The Prose and Poetic Eddas are definitely on the “to read soon” list as well! I am not sure yet which translations I want to run with, or just borrow them from the library. As well, I’ve purchased e-books of Ian Corrigan’s Book of Nine Moons, Sacred Fire, Holy Well, and Beginning Practical Magic. I know several of those are also Celtic focused, but I’m not against using things that work, and I’m not so tied into the Norse hearth that I don’t want to learn things about other ways of Druiding.

What’s on your bookshelf this week?

Read Full Post »

I read this article on The Wild Hunt this morning, and it just made my skin crawl. The short summary is that (infamous) psychic Sylvia Browne, on the Montel Williams show, told a mother that her child was dead, and implied that the child was murdered. That child turned out to be Amanda Berry, one of three women rescued from being held captive in a house for the last ten years.

I know little or nothing about Sylvia Browne, though I hold a healthy degree of skepticism against out of the blue psychics who claim to communicate with spirits and the like, especially for high publicity jobs like those on “reality” TV shows. I hold this skepticism at the same time as I actively read tarot cards for others online (for friends and through forums, and not usually for pay) and am attempting to learn runes. I am large, and contain multitudes, I guess.

Granted, I think there’s a difference between “psychics” and performing divination – especially in the Druidic sense. When I am asking the Kindreds for their guidance, I’m specifically asking other beings that I trust to give me guidance in the form of cards or runes. I also tend to run those guidances through my own personal filters of “does this make sense”, and ask my teachers and other people whose opinions I trust if those guidances make sense. That’s for religious matters, but I do tarot readings for non-religious questions as well, and for people for whom a card reading is just a card reading, not an encounter with the divine.

But if there’s one thing I’ve learned, when it comes to reading for other people, it’s that I have to set boundaries. There are subjects about which I won’t read, because it is just too fuzzy, too ambiguous, and too likely to be incredibly damaging if I’m wrong. A teacher I once had called these things the “Three D’s”: Death, Disease, and Divorce. I won’t do a reading to tell you if you have cancer (go to a doctor), I won’t do a reading to tell you if you’re going to get a divorce (go to a counselor, or see a lawyer), and I won’t do a reading to tell you if someone is or is not going to die/has already died.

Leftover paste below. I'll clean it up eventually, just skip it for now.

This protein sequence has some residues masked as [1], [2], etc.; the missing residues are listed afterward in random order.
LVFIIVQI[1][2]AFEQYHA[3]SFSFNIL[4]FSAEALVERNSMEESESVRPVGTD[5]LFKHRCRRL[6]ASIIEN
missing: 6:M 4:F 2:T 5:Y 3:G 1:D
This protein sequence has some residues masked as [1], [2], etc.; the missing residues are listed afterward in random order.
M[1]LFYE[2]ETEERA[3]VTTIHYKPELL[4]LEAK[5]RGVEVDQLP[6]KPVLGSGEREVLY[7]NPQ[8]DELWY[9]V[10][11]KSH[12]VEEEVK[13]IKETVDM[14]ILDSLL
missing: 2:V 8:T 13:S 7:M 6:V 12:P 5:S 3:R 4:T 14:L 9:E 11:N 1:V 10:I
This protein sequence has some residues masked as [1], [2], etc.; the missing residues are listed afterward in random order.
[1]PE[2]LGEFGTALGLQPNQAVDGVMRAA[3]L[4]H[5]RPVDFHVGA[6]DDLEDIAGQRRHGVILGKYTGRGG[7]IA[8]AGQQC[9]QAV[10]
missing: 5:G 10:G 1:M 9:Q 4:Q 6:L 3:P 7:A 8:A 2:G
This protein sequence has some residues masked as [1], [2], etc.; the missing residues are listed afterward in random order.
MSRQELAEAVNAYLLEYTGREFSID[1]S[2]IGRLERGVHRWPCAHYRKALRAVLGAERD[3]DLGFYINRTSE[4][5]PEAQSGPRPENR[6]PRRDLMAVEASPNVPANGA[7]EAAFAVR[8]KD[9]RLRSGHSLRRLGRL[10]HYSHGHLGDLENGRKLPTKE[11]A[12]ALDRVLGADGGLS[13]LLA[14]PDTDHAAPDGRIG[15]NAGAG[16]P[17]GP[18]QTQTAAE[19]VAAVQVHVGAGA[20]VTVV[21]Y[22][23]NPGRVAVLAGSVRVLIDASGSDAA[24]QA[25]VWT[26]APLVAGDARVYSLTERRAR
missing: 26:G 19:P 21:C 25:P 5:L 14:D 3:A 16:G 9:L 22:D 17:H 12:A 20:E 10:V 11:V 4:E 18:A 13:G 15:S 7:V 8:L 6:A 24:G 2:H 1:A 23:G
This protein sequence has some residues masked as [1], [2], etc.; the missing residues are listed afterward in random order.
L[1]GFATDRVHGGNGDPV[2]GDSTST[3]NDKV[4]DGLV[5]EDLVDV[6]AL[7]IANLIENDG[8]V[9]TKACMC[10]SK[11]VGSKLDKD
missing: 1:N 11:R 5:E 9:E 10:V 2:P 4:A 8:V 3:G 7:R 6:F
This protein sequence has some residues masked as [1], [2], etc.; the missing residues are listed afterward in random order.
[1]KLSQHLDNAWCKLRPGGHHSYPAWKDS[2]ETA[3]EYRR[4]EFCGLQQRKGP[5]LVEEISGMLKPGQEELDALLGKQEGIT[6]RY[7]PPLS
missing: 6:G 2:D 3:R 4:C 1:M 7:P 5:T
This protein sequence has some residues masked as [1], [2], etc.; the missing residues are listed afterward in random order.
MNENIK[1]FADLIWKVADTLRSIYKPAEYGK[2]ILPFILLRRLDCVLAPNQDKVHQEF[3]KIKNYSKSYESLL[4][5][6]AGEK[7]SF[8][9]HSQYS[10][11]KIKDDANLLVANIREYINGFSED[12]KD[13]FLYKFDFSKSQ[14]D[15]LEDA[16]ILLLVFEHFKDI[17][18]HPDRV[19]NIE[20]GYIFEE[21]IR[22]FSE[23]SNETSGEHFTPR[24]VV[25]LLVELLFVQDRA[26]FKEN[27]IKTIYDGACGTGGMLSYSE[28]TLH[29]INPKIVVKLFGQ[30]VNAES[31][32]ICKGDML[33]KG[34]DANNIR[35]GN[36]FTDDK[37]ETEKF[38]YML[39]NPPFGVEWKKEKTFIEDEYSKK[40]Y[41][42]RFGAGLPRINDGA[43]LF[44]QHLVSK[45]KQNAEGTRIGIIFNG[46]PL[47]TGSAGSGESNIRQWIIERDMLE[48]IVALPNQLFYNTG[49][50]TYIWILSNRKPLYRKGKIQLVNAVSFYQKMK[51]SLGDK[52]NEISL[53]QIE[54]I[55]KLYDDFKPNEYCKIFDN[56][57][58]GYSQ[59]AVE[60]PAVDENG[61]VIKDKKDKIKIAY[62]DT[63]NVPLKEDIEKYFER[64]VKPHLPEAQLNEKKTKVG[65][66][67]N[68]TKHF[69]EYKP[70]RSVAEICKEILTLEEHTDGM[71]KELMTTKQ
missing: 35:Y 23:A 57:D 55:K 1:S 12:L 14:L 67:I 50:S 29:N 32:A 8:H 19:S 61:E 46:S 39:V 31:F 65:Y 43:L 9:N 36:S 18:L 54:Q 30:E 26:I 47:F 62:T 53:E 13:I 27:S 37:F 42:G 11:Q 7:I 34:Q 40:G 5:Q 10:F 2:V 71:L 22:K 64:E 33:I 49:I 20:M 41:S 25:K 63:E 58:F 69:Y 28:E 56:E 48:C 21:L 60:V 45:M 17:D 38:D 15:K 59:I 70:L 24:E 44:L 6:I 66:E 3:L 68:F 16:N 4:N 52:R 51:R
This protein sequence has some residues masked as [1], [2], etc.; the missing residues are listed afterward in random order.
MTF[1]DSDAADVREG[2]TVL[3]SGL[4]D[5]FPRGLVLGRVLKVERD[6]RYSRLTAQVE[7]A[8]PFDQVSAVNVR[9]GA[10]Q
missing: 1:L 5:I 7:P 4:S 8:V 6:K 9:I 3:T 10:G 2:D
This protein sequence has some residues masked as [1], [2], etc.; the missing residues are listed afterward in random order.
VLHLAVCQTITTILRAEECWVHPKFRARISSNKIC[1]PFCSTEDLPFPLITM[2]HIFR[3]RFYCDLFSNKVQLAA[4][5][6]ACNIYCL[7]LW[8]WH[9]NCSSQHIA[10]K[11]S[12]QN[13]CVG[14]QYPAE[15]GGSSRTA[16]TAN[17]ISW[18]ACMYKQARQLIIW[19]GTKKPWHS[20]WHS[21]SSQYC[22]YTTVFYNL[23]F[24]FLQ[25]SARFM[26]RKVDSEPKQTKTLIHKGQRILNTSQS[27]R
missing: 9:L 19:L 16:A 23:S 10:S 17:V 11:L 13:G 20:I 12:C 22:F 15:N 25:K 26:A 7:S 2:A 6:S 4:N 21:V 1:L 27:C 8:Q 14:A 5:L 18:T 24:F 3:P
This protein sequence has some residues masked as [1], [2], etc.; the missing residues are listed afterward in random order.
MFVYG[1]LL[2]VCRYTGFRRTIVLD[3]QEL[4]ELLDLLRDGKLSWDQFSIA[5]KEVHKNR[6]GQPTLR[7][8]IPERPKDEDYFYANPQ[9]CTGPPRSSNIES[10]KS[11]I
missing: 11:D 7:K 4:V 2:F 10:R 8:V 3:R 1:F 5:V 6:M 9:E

I also won’t do readings for people who aren’t actually there to hear them. If you want me to do a reading to look into your relationship with your mother-in-law, I’ll do that, but it will be focused on you, your actions, and how you contribute to that relationship (and whether or not your taking steps might mend or break that relationship). I will not do a reading to see how your sister is getting along with her husband, because a) that’s a huge breach of privacy – she may not want you to know that, and b) why don’t you just ask your sister? If you’re estranged from your sister, see above about a reading about mending a relationship.

And I always couch these readings with the strong statement that the cards I’m reading are only looking into how the situation looks right now. I strongly believe that even a ‘future outcome’ spread has the potential to change drastically based on how you respond to it, and that a tarot reading is never set in stone. For me, divination serves two functions – it serves as a tool for communicating with specific Gods and spirits that I trust, and it serves as a way to look into current situations and attempt to bring unseen aspects of those to light, for consideration and reflection.

Maybe I’m having too strong of a “squick” reaction to this case simply because it’s so egregiously bad. I know or know of several intuitive readers who have strong ethics and aren’t out for sensationalism. But this is just bothering me on a lot of levels.